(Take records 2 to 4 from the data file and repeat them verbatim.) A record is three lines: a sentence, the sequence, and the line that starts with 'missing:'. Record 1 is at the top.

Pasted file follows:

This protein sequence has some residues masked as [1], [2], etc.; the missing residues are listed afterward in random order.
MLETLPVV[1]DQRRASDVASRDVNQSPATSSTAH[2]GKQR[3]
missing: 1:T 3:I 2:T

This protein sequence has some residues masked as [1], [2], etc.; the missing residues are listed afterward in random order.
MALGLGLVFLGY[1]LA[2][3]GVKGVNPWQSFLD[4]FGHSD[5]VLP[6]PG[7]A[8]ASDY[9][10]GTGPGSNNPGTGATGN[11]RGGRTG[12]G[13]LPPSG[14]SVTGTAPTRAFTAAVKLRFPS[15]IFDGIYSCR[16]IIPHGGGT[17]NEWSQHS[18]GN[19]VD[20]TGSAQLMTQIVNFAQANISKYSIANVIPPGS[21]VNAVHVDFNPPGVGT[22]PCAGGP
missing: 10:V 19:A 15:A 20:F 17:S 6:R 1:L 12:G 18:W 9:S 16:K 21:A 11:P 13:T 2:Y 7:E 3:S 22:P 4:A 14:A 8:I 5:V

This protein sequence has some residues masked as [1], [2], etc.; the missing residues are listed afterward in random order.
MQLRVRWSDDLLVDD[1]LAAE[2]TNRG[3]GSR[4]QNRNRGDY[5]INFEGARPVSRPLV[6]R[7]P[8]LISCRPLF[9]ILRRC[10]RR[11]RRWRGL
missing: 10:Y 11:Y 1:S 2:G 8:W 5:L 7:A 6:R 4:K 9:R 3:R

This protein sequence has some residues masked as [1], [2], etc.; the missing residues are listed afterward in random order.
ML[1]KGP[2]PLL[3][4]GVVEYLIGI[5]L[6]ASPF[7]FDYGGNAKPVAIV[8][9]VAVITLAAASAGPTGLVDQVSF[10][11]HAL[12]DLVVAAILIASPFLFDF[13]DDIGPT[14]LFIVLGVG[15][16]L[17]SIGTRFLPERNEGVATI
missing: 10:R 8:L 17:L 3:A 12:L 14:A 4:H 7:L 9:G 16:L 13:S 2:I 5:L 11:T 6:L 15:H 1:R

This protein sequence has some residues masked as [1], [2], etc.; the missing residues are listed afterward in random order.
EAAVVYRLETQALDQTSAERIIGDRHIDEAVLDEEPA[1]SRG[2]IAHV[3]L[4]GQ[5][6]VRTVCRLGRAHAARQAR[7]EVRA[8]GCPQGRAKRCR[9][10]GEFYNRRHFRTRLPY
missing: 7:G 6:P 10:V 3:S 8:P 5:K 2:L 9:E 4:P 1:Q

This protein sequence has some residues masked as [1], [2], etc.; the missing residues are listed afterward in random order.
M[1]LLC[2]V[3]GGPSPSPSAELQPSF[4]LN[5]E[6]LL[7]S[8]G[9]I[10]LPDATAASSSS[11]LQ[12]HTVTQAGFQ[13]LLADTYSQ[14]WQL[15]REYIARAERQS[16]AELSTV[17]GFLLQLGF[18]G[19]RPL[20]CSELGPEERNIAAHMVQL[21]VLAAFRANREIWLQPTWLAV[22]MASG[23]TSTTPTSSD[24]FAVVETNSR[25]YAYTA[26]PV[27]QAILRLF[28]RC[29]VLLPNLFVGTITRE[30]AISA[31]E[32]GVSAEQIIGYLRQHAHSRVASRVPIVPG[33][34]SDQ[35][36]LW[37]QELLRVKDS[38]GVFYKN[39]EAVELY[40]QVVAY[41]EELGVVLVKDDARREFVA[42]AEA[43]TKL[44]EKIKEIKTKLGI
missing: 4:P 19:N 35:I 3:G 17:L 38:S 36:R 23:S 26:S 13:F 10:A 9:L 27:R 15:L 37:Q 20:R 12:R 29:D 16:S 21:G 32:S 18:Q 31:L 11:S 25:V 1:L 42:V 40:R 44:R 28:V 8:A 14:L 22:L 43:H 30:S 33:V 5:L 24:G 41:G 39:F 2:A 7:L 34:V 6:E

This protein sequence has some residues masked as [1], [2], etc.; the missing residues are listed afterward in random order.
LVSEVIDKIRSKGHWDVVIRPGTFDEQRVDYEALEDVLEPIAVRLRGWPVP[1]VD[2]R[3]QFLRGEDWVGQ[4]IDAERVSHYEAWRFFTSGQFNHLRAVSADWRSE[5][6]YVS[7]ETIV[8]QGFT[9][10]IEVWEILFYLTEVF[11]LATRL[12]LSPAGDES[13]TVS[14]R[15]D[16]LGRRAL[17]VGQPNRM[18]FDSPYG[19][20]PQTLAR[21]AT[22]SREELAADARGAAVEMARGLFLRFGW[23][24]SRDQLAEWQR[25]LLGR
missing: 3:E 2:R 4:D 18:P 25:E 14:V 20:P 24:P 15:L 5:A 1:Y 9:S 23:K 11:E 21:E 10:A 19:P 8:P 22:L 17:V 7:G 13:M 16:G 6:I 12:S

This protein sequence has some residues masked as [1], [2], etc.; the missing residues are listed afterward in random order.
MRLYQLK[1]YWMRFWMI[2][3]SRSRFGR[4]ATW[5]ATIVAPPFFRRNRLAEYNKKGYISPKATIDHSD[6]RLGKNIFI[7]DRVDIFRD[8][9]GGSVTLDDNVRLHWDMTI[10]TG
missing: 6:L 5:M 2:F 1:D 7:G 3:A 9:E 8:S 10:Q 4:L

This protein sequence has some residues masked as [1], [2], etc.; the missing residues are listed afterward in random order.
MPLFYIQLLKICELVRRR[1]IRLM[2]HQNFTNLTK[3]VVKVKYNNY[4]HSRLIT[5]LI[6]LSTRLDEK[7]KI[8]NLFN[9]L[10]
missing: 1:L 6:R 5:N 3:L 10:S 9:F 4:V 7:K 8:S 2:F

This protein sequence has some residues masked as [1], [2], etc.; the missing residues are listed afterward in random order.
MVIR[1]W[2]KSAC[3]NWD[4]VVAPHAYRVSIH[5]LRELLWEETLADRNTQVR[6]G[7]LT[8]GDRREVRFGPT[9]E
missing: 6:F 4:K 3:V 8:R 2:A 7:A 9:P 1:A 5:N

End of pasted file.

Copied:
This protein sequence has some residues masked as [1], [2], etc.; the missing residues are listed afterward in random order.
MALGLGLVFLGY[1]LA[2][3]GVKGVNPWQSFLD[4]FGHSD[5]VLP[6]PG[7]A[8]ASDY[9][10]GTGPGSNNPGTGATGN[11]RGGRTG[12]G[13]LPPSG[14]SVTGTAPTRAFTAAVKLRFPS[15]IFDGIYSCR[16]IIPHGGGT[17]NEWSQHS[18]GN[19]VD[20]TGSAQLMTQIVNFAQANISKYSIANVIPPGS[21]VNAVHVDFNPPGVGT[22]PCAGGP
missing: 10:V 19:A 15:A 20:F 17:S 6:R 1:L 12:G 18:W 9:S 16:K 21:A 11:P 13:T 2:Y 7:E 3:S 22:P 4:A 14:A 8:I 5:V

This protein sequence has some residues masked as [1], [2], etc.; the missing residues are listed afterward in random order.
MQLRVRWSDDLLVDD[1]LAAE[2]TNRG[3]GSR[4]QNRNRGDY[5]INFEGARPVSRPLV[6]R[7]P[8]LISCRPLF[9]ILRRC[10]RR[11]RRWRGL
missing: 10:Y 11:Y 1:S 2:G 8:W 5:L 7:A 6:R 4:K 9:R 3:R

This protein sequence has some residues masked as [1], [2], etc.; the missing residues are listed afterward in random order.
ML[1]KGP[2]PLL[3][4]GVVEYLIGI[5]L[6]ASPF[7]FDYGGNAKPVAIV[8][9]VAVITLAAASAGPTGLVDQVSF[10][11]HAL[12]DLVVAAILIASPFLFDF[13]DDIGPT[14]LFIVLGVG[15][16]L[17]SIGTRFLPERNEGVATI
missing: 10:R 8:L 17:L 3:A 12:L 14:A 4:H 7:L 9:G 16:L 13:S 2:I 5:L 11:T 6:L 15:H 1:R